Simulation studies along with the necessary experimental verification of the performance of a new combination bake-chill station designed by FSI International in its POLARIS® thermal road-map project is presented in this paper. Since in this new design the 300-mm wafer is heated to the desired bake temperature and chilled back to room temperature before removed out of the station, a tight temperature control of the wafer throughout the process is achieved. To analyze the thermal performance of the station, an axi-symmetric model and a three-dimensional model geometrically similar to the new station are generated. The commercial CFD software Fluent® is employed to solve the Navier Stokes and energy equations in the computational domain. Experimental data as measured by a 42-point OnWaferTM temperature sensor wafer is used to verify the predictions of the simulated transient temperature behavior from the numerical model on the new station. Further, the simulations and experiments presented here substantiate the thermal agility of the proposed combination bake-chill station design. Higher throughput of the cluster, a major productivity improvement contribution of this new design, is also presented. Influence of the combination bake-chill station mechanical and thermal design losses on the wafer surface temperature uniformity and suggestions for improvements are also discussed.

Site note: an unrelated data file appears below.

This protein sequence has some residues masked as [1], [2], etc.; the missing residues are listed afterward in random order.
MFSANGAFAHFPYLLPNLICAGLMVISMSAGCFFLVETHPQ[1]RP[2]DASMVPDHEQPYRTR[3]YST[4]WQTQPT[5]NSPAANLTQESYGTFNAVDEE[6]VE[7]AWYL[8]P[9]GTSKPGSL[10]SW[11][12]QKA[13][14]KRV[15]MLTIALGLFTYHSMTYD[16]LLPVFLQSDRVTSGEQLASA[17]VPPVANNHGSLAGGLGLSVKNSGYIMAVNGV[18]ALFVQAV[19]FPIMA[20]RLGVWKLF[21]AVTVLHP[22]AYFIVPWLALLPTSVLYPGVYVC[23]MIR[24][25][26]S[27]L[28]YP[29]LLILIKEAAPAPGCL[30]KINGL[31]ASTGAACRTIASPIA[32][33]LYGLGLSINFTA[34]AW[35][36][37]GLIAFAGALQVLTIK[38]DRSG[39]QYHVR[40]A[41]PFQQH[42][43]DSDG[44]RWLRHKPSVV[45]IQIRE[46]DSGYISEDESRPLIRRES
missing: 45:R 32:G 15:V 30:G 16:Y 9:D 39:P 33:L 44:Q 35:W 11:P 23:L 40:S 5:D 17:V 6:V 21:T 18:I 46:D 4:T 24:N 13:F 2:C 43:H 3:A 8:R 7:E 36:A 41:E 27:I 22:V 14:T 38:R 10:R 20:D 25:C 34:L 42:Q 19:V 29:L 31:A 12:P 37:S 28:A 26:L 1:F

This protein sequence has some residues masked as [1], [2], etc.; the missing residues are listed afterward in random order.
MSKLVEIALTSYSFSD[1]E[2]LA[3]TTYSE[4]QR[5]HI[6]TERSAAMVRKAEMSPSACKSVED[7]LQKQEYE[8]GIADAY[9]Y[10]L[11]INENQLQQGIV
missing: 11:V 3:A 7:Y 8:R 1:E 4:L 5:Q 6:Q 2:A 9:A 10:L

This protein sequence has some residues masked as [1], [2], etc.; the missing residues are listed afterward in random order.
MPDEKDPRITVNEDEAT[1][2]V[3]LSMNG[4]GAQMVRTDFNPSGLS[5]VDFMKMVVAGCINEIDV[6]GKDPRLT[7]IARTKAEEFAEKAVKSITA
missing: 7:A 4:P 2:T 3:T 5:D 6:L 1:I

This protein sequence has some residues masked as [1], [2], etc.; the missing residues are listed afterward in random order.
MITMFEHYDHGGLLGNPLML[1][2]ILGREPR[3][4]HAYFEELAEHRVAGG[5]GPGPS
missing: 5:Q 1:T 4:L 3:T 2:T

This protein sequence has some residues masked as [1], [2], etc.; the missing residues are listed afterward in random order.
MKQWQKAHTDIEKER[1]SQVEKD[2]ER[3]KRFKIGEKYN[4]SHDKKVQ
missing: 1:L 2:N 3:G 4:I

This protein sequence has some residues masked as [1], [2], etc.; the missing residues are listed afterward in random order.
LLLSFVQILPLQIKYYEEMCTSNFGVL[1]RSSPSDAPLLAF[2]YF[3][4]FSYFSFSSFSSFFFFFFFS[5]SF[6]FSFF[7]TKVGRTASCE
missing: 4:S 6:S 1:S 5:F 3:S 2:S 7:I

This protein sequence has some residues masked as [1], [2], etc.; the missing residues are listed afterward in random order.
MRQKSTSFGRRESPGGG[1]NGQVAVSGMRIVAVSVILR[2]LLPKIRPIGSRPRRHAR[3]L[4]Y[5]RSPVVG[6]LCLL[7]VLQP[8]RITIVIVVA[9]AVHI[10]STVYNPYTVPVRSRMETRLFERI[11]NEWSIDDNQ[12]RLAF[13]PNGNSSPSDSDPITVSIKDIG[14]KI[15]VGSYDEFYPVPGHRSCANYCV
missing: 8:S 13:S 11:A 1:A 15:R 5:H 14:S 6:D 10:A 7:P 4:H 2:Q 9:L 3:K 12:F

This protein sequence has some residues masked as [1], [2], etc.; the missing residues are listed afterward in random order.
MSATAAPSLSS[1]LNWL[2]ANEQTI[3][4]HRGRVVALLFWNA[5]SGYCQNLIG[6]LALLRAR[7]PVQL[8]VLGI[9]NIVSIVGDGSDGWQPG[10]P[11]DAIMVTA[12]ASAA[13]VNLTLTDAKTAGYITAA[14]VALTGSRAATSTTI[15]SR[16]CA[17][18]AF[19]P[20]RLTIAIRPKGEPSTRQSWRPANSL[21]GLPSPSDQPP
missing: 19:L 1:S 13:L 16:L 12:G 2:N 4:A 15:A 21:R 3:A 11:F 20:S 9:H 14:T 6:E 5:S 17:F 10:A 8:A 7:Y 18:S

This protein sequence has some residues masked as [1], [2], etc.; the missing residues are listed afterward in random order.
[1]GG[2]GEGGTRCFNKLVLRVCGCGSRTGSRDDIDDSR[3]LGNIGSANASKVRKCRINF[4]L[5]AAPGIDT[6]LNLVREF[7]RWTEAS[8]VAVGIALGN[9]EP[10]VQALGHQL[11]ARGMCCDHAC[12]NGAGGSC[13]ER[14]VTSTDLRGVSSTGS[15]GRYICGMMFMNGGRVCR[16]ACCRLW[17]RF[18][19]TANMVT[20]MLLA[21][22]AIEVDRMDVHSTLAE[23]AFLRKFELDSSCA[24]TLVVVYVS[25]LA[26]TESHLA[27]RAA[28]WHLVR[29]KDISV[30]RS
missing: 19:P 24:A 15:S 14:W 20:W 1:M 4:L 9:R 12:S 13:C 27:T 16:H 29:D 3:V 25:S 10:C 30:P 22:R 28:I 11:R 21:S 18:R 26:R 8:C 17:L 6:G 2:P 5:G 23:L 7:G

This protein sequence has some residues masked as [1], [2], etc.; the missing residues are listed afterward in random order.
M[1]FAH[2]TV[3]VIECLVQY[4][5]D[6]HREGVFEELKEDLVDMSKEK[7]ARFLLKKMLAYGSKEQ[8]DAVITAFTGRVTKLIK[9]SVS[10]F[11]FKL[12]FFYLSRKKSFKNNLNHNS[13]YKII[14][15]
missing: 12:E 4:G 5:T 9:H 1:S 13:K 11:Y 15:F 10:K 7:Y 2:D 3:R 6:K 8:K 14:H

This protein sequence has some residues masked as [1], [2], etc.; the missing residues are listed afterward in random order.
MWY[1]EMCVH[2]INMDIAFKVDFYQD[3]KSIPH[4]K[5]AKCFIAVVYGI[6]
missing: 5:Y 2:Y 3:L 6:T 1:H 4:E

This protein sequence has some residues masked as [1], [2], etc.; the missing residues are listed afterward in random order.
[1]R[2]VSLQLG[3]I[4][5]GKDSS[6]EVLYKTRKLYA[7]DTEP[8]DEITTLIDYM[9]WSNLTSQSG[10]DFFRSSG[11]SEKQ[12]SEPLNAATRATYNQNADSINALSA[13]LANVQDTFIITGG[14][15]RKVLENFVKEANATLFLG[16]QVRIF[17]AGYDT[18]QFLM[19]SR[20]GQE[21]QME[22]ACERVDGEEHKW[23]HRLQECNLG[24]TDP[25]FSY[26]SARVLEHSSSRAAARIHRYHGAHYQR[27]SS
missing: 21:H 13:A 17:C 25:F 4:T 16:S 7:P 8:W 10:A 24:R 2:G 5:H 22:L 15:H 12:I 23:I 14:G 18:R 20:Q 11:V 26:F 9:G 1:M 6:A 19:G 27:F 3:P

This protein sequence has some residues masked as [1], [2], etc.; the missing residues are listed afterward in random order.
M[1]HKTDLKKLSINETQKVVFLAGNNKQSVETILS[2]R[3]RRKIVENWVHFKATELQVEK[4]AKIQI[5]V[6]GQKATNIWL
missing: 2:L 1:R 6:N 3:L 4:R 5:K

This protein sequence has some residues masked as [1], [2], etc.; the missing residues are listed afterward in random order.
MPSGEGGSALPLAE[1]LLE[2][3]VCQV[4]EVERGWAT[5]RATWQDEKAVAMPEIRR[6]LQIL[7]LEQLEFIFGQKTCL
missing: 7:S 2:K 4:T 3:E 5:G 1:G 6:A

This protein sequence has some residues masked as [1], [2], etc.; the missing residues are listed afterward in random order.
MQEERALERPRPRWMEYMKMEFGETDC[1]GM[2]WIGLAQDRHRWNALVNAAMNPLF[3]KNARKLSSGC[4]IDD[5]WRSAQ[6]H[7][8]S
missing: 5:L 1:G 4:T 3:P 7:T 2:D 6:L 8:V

DUV resists are extremely sensitive to temperature variations on the wafer during bake and chill cycles. In resist-processing tracks today, the wafer is moved by a robot or transfer arm, from the bake to chill plate. During this move, since the resist is still above the activation temperature, the wafer temperature is uncontrolled until it is placed on a chill plate. In the new station design presented here, the wafer is heated to the desired bake temperature and chilled back to room temperature before being moved by the robot, resulting in a tight temperature control of the wafer, throughout the process. Two models, axi-symmetric and three-dimensional (geometrically similar to the new station), are generated for analyzing the thermal performance of the above station. The numerical simulations, solving the momentum and energy equations in the computational domain, are performed using the commercial CFD software Fluent. The simulated temporal evolution of temperature from the beginning to the end of the bake-chill process is verified with the experimental data as measured by a 42-point OnWafer temperature sensor wafer on the new station. Methods to improve wafer surface temperature uniformity, in light of bake-chill-station mechanical and thermal design losses are discussed. Higher throughput of the cluster, a major productivity improvement contribution of this new design, is also highlighted.